The smile that graced my lips

Dervished, danced to
frenzied fall
in silvered shadows
she’s the hallowed call
my past, my future;

but today she’s mist.

There are days
when still,
when the softness of her hair
is not a veil
to hide the smile that graced
my lips before.

Picture by Francesca Woodman

Picture by Francesca Woodman

I really loved this picture, and reading more about the brief life of Francesca really made it even more interesting. I think I weaved her destiny a little bit into this brief before. Tess has a way of always choosing interesting picture for Magpie Tales, and I think it fitted our prompt for the quadrille at dVerse as well. 44 words including the words dance (used as a verb with a verb). The prompt closes Monday evening, but we will be back in a few week.

29 responses to “The smile that graced my lips

    • I concur! Though you had me at “Dervished, danced to
      frenzied fall” It’s such a great opening line I reread it a dozen times and it’s still fantastic foreshadowing!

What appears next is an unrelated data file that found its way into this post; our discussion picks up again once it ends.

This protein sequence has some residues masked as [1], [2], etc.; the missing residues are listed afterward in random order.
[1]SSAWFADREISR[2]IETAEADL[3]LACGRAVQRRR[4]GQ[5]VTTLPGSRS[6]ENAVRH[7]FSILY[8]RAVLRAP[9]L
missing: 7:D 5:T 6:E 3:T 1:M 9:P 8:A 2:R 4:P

1. This is pure magic. I’m swooning. 😉

    What you did with the centerpiece line is SO clever … letting it have some breathing room to draw out the word “missed.”

    This is my favorite part:
    “danced to
    frenzied fall
    in silvered shadows”

    And I love that “fall”/”call” rhyme.

    I really like that you left it chaste enough that the “she” could be your mother just as well as it could be your lover. And remember before, when we were talking about poetry herself being your lover? I can see that possibility in this poem as well.

  2. The mist/missed is so clever, and the whole poem suits the photo so well–the movement is like a veil here. Take care, Bjorn. Glad you are enjoying winter there. k.

  3. I adore what you did with the prompt . I wrote something earlier and will post it probably tomorrow as I don’t have much time to read this evening.

  4. Awesome! Brought to mind, and indeed, is very close, I think (if two lines of the third stanza are combined) to being a perfect puente (or bridge poem) – a 3 stanza form created by James Rasmusson. The middle stanza, with its one line acts as a bridge (puente) between the 1st and 3rd stanza and functions as the ending line of the first stanza and as the beginning line of the third stanza. The first and third stanzas (which have an equal number of lines) convey a related but different element or feeling.

  5. Not to put too fine a point on it – but forgot to mention: the middle one line stanza is enclosed in tildes (~) to distinguish itself as both the last line of the first stanza and the first line of the last stanza.

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